What you have on your desk, your office furniture, pictures on the walls — everything in your office communicates something. What is your office saying about you?
We’ve identified three office personality styles. See which of these best fits you.
This person has diplomas, certificates, awards and accolades all over their office as well as many “grip-and-grin” and golfing photos of themselves with “important” people. Their book collection is full of impressive titles. There may even be a trophy or two strategically placed around the office. A typical overachiever, the Go-Getter office personality is confident and always gives 110%. These people consider themselves important, expect respect and usually have no problem earning it. Charts and targets in their office reveal their competitive nature, and their over-sized “power desk” is likely covered with projects and papers and a full-to-bursting inbox and outbox. Because they react to visual stimuli, they like to have everything where they can see it. The overall tone of the office suggests authority and control. An expensive, large, formal chair tells everyone who enters the room that the person who occupies that seat is important. They know how to take charge and are motivated by achievement. Power and control are their main goals, and they have the energy and cunning to achieve them. Unlike most people, the Go-Getter personality kind of enjoys confrontation. A hard worker, nothing keeps them down for long.
A barren, highly organized desk with only the basic tools — pen, white note pad and stapler (all in an equally spaced row, of course) — is command central for Mr. or Ms. Meticulous. Their office décor is functional, designed to help them work more efficiently. Everything in the office has an appropriate place. Likewise, this office personality has a clear vision of the way work should be done. Decisions are made with the belief that there is only one right way to do something. By closely following processes and procedures, they try to ensure everything runs efficiently and on time. Others may perceive them as upright, fastidious and/or high energy. At their best they’re super-prepared, and at their worst they could be a tad paranoid. They can be nit-picky and micromanage projects, but they are much more likely to get down on themselves as opposed to others. Because they are structured and schedule-oriented, they are typically quite formal and serious, as is their office. Keeping their personal life private, they may only have a few personal photos placed so only they can see them. Areas visitors will see may be decorated with things like inspirational successories. Their bookshelves might include popular business best sellers, strategy books and organizational guides. What some people may take as “cold and sterile,” others will see as “organized and under control.”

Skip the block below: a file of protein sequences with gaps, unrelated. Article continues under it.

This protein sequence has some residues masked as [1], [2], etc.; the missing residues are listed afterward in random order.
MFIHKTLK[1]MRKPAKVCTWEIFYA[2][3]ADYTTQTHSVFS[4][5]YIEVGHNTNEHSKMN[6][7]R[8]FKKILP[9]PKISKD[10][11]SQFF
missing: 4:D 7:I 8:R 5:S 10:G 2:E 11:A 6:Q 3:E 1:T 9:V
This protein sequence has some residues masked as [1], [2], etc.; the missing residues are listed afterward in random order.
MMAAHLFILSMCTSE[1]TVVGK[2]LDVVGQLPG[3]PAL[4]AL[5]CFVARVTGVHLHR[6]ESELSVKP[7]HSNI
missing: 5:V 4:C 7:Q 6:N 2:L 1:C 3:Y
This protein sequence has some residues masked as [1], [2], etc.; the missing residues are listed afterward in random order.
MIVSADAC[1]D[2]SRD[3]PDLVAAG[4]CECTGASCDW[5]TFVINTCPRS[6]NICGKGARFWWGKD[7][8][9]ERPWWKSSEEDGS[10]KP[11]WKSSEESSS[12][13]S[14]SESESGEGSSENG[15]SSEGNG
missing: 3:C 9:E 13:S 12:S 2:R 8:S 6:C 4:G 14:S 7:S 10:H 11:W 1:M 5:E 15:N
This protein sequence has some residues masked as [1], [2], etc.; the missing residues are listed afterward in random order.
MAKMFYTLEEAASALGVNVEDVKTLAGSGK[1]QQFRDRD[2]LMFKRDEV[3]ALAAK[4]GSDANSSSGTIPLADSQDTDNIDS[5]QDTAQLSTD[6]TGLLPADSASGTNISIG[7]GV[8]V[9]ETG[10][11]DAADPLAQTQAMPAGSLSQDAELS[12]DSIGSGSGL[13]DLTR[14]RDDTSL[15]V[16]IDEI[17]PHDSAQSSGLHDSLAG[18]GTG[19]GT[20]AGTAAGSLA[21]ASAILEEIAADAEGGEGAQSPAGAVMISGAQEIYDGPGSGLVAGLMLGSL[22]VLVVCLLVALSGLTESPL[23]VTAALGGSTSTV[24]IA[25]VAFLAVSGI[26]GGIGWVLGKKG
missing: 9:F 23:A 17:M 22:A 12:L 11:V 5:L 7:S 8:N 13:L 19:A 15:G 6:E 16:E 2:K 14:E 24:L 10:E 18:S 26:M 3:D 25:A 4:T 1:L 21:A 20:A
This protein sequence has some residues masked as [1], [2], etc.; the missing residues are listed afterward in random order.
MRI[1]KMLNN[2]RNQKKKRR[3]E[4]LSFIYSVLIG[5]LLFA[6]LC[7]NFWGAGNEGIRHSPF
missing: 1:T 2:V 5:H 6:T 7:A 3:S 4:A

With what might be politely referred to as an “impulsively ordered” desk, the People Person is somehow able to successfully navigate stacks of papers, multiple pens, an empty tape dispenser, a funky paperweight and photos of their family and/or friends that have been proudly put on display. The rest of their office is a menagerie of personal memorabilia, conversation pieces and knick-knacks. To the average person, it may seem disorganized, but there is usually a method to their madness. Spend five minutes in this person’s office — without even seeing or speaking to them — and you will know more about them than some of your own relatives. Extroverts who are motivated by relationships, these people keep candy on the corner of their desk to lure people into their workspace and use office toys to get their creative juices flowing. Both flexible and creative, they are great multitaskers, easily transitioning back and forth from project to project. This type of office personality usually believes that every idea is worth exploring, which makes them good at thinking outside the box. They are also the ones who somehow remember your birthday, your children’s names and sometimes even your children’s birthdays! They always seem to have a positive attitude, making them slow to anger and quick to forgive.
Did you recognize yourself in any of these descriptions? Leave us a comment about other office personality styles you’ve encountered.